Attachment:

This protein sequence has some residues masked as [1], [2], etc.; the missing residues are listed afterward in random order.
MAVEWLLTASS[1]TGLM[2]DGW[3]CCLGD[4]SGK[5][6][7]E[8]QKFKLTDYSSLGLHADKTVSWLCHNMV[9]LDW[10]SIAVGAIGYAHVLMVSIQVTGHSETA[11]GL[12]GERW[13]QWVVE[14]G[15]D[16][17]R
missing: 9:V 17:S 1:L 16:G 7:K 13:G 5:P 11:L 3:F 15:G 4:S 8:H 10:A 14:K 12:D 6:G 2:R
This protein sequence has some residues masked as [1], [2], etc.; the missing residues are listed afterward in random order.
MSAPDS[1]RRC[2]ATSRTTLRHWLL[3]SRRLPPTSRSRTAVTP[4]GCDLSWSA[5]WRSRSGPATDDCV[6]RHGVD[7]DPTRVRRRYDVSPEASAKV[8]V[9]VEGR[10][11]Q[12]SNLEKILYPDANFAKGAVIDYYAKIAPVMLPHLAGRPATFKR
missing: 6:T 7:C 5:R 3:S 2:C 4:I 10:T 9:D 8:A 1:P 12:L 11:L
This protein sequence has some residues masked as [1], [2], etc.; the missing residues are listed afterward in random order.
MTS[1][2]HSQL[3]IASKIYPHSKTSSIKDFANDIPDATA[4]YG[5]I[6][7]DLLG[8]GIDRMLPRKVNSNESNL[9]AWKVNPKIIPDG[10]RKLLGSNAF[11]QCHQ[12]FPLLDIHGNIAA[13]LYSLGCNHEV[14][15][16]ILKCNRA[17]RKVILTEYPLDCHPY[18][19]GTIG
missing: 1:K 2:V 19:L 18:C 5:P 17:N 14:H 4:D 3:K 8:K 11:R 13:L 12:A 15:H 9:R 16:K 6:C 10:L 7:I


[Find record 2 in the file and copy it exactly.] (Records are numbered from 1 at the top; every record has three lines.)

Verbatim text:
This protein sequence has some residues masked as [1], [2], etc.; the missing residues are listed afterward in random order.
MSAPDS[1]RRC[2]ATSRTTLRHWLL[3]SRRLPPTSRSRTAVTP[4]GCDLSWSA[5]WRSRSGPATDDCV[6]RHGVD[7]DPTRVRRRYDVSPEASAKV[8]V[9]VEGR[10][11]Q[12]SNLEKILYPDANFAKGAVIDYYAKIAPVMLPHLAGRPATFKR
missing: 6:T 7:C 5:R 3:S 2:C 4:I 10:T 9:D 8:A 1:P 12:L 11:L